My little Elli (who is 7 years old and just started 2nd grade today…..ack!) is a skirt fanatic. Well, a dress fanatic too. I know, I’ve told you that here about a trillion times, so no surprise. But while we were out school clothes shopping a few weeks ago, she would pick up a skirt that she wanted to buy, and I would almost choke while looking at the price tag. Yeah, $15 for a really simple knit or cotton skirt makes me choke. And that was the price of the cheaper skirts we would see……because some were even closer to $30. Come on, that’s crazy for a 7 year old who has bean sprout legs and will most likely outgrow the skirt in 6 months! So, even though there’s a new baby at home and sometimes just buying things (even though I can make it) makes more sense, I just couldn’t buy any of the skirts she picked out. I bought her shirts, jeans (but she’d only agree on one pair of those…haha!), leggings, shoes, etc. But the skirts……I told her to hang those back up because I could whip up several of those in no time.
And by “no time”, I mean 8 minutes……because yep, I timed it. But I rounded up and call this the 10-Minute Skirt!
And now this girl has 4 new skirts for school, that took me 40 minutes to make! (Well, more like 32 minutes…..but who’s counting?! Ha.)
And the reason they are so fast to make? Well, because I grabbed 4 shirts from the thrift store and kept the original hem and side seams and just added a quick waistband. And for about $2 per shirt…..that’s much cheaper than $15 a skirt! (Or, make them at no cost by digging in your own closet. Surely there’s something in there you don’t wear anymore!)
Once I finished the skirts, I showed them to Elli and she shrieked….and then quickly started to decide which one she wanted to wear on the first day of school. Haha…..pretty cheap thrill at only $2.00!
And this girl wears skirts year round. When it gets chilly, she adds leggings. And when it’s snowy, she adds leggings AND boots. She has it all figured out! :)
There are many ways to make a skirt…..but adding a quick casing to the top for elastic, is by far the fastest AND easiest. (Both very important things!) Also, these could easily be made for teens or even grown women…..if you just find a shirt large enough. Shop around the extra large sizes and even in the men’s section. It may just be the exact amount of fabric you need!
I think the biggest reason Elli loves skirts/dresses, is that she feels a little more fancy. And like she can dance and prance her way through the day. And that, my friends, is reason enough for me to make her piles and piles of skirts!
I sure love this little girl. And love that she still lets me make her things. And thinks it’s pretty cool that she has little bits of her wardrobe that are different from all her friends at school. :)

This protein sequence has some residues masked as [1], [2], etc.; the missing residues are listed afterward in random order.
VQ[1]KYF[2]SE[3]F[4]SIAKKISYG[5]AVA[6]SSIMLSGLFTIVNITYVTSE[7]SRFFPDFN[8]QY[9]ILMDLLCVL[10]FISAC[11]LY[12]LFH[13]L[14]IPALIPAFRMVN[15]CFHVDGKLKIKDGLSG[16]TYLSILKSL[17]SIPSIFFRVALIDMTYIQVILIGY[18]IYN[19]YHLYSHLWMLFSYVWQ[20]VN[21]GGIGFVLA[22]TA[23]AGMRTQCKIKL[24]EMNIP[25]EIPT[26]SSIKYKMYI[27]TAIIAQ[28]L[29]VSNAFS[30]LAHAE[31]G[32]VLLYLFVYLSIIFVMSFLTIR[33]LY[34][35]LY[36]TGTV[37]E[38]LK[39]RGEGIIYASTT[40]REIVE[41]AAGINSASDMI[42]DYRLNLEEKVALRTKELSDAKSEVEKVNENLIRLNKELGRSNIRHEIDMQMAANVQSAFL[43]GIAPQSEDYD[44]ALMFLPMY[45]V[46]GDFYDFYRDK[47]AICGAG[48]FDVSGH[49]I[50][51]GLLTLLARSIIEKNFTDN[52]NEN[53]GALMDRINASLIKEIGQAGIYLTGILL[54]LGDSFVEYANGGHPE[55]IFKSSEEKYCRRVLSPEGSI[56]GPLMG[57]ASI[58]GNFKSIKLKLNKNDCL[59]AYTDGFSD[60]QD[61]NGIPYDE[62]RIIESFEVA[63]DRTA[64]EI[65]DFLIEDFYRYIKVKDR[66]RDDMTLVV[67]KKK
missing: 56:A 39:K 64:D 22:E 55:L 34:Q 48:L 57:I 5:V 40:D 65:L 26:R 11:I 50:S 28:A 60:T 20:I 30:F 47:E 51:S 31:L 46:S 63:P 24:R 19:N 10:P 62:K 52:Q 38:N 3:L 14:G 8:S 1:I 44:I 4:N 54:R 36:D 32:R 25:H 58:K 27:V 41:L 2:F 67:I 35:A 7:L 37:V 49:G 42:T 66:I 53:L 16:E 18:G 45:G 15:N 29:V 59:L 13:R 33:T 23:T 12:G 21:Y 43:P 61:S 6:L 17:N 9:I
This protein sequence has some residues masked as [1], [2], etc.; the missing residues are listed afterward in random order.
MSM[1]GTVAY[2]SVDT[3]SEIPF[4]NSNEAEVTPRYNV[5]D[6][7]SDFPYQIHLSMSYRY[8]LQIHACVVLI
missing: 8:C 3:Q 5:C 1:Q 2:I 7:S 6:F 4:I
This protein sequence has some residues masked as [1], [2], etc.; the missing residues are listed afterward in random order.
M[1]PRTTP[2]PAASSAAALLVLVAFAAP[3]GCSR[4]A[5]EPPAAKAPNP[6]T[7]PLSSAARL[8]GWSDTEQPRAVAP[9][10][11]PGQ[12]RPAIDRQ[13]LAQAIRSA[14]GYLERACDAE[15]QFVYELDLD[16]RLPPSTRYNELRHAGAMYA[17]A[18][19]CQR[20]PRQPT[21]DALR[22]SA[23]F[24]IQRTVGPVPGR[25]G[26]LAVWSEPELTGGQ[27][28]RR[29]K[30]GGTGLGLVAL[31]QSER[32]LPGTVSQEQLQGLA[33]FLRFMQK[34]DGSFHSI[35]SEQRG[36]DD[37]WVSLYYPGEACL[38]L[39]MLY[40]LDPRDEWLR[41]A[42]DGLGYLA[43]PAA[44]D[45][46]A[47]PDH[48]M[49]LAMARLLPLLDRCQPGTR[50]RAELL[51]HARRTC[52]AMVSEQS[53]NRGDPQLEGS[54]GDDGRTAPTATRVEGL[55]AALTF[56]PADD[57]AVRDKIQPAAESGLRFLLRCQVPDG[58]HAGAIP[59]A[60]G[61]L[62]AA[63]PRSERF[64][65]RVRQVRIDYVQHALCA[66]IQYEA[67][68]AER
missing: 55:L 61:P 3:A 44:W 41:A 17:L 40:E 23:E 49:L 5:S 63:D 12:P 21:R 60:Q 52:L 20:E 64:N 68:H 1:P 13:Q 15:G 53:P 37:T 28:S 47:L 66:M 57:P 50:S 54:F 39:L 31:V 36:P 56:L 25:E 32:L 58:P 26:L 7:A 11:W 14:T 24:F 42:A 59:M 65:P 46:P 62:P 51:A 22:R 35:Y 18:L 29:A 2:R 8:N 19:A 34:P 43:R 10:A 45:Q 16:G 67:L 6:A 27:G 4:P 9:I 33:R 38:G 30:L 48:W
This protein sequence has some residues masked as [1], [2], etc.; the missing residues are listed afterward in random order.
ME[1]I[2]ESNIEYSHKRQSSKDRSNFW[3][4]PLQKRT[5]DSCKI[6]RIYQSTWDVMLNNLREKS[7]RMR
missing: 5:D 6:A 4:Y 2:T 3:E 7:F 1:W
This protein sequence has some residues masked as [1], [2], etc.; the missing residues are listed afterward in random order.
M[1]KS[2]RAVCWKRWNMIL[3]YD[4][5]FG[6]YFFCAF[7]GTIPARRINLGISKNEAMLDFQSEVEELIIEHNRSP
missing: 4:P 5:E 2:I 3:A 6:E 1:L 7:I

As long as you enjoy wearing skirts sweet Elli, I’ll keep making them by the dozens! :)
Do you have 10 minutes? Well, let’s whip up a simple skirt!
**I used women’s side medium and size large shirts to make these skirts for my 7 year old, and they were just right. (But all shirts measure differently…..so keep that in mind!) Also, you could use this concept to make skirts for teens or even grown women…..if you just find a shirt large enough. Shop around the extra large sizes and even in the men’s section. It may just be the exact amount of fabric you need to make a simple skirt! (A good general rule for how big around a skirt should be is 1.5 – 2 times the measurement of the waist. SO if the waist measures 20 inches, find a shirt that is 30-40 inches around. However, if all you have is 25 inches around, go for it! It’ll just be a straighter skirt, and that’s okay!)
Lay the shirt in front of you and make sure the bottom hem along the front and the back are lined up evenly. You will be using the shirt hem as your new skirt hem.
Determine the length of skirt you want and then add 1 1/2 inches. Measure up from the bottom of the shirt and cut off at your needed measurement. (Since I was making these skirts for my tall 7 year old, I just cut the shirts off right below the sleeves of each shirt.) **If you’re making skirts for a tiny baby girl and the width of the shirt is just too wide, a good general rule for a skirt width is 1.5 – 2 times the size of the waist. So, if your baby’s waist is 12 inches, a good width for the skirt all the way around (and before inserting the elastic) is 18 – 24 inches. If your shirt is too wide, cut off the excess from one side and create a new seam along that side.
Turn the skirt inside out and fold down the top raw edge, 1 1/2 inches. Pin in place.
Create a seam that is 1 1/4 inch from the top folded edge (which would be 1/4 inch from the bottom raw edge). Leave a 2 inch opening along the back side of the skirt, for the elastic.
Cut a piece of elastic that is the same length as the waist you’re sewing for. Insert the elastic (using a safety pin at one end) and thread it through the casing you made in the last step.
Make sure the elastic isn’t twisted at all and then overlap the ends by 1 inch and sew the ends in place with a zig-zag stitch.
Maneuver the elastic back into the skirt casing and sew the opening of the skirt closed.
Distribute the elastic into the skirt evenly. Then, place a steam iron along the waistband of the skirt flattening the gathers along the waistband. Ironing will help give the skirt a more professional look…..so don’t skip it! :)
And that’s it.
Enjoy your super speedy new skirts! :)
Don’t stop re-purposing there! Try these re-purposing projects on for size:
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